NY Requires Public Disclosure of 501(C)(4) Political Expenses and Donors

    View Authors 10 June 2013

    The New York Attorney General recently adopted regulations that require certain nonprofit organizations that are required to register with the New York Office of the Attorney General to disclose their electioneering expenses and information about contributors.   

    The new rules principally affect section 501(c)(4) organizations that solicit contributions in New York, are incorporated in New York, or conduct business or hold property in New York, but may apply to other types of nonprofit organizations that are organized and/or operated for charitable or social welfare purposes. The rules do not apply to section 501(c) (3) organizations.

    All Covered Organizations

    A covered organization must file an Electioneering Disclosure Schedule (EDS) with the annual financial report it files with the New York Attorney General. The organization must report on its EDS the amount and percentage of total expenses that the organization spent during its fiscal year on election related expenditures.   

    “Election related expenditures” include expenditures made for express election advocacy, expenditures for election targeted issue advocacy, or funds donated to another entity for the purpose of supporting express election advocacy or targeted issue advocacy.

    NY Election Related Expenditures Exceeding $10,000

    A covered organization that makes New York election related expenditures in excess of $10,000 during its fiscal year must include an itemized schedule disclosing information relating to each New York election related expenditure that exceeds $50.    A “New York election” means general, special, or primary elections conducted by a New York state or local government entity for New York state or local office, or any election at which any New York state or local constitutional amendment, proposition, referendum, or other question is submitted to voters. 

    A covered organization that meets the $10,000 threshold must also provide an itemized schedule disclosing information relating to each donation it received during the reporting period, including:

    • the name and address of each donor who made donations in an aggregate amount of $1,000 or more during the organization’s fiscal year;
    • the employer of each such individual donor, if known to the organization; and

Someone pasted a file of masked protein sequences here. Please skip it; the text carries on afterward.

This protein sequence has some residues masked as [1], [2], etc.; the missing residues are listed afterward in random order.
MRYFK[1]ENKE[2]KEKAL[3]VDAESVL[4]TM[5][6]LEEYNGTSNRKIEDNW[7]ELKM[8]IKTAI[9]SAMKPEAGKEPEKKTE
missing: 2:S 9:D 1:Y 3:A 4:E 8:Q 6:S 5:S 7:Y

• the date and amount of each donation.   

    If a donor’s contribution is deposited to a separate bank account, the funds of which are not used by the organization for making New York election related expenditures, then information relating to that donor will not need to be reported. If the organization keeps one or more segregated bank accounts containing funds used solely for New York election related expenditures, and makes all of its New York election related expenditures from such accounts, then the annual financial report need only include information about the donors who made donations that were deposited in the segregated New York election related expenditure accounts. An organization that does not keep segregated accounts and makes New York election related expenditures in excess of $10,000 during its fiscal year must report the information above for all of its donations, whether or not used for New York election related expenditures.

    The organization is not required to provide these itemized schedules if it is otherwise required by law to disclose the information on the itemized schedules to any other government agency that makes the information available to the public, and if the organization is in compliance with the requirements of such laws.

    Public Disclosure

    Information contained on each organization’s EDS will be made available to the public by the New York Attorney General on its website, except for information relating to donations received prior to June 5, 2013. 

    The Attorney General may also determine upon application to keep private information relating to donations to an organization whose primary activities involve areas of public concern that create a reasonable probability that disclosure will cause undue harm, threats, harassment, or reprisals to any person or organization.

    Filing Deadline

    A covered organization must file its EDS by the fifteenth day of the fifth month after its fiscal year.

    For more information, see Guidance to the Annual Disclosure of Electioneering Activities by Non-501(c)(3) Registrants  or contact any of the attorneys listed on the first page of this Client Alert.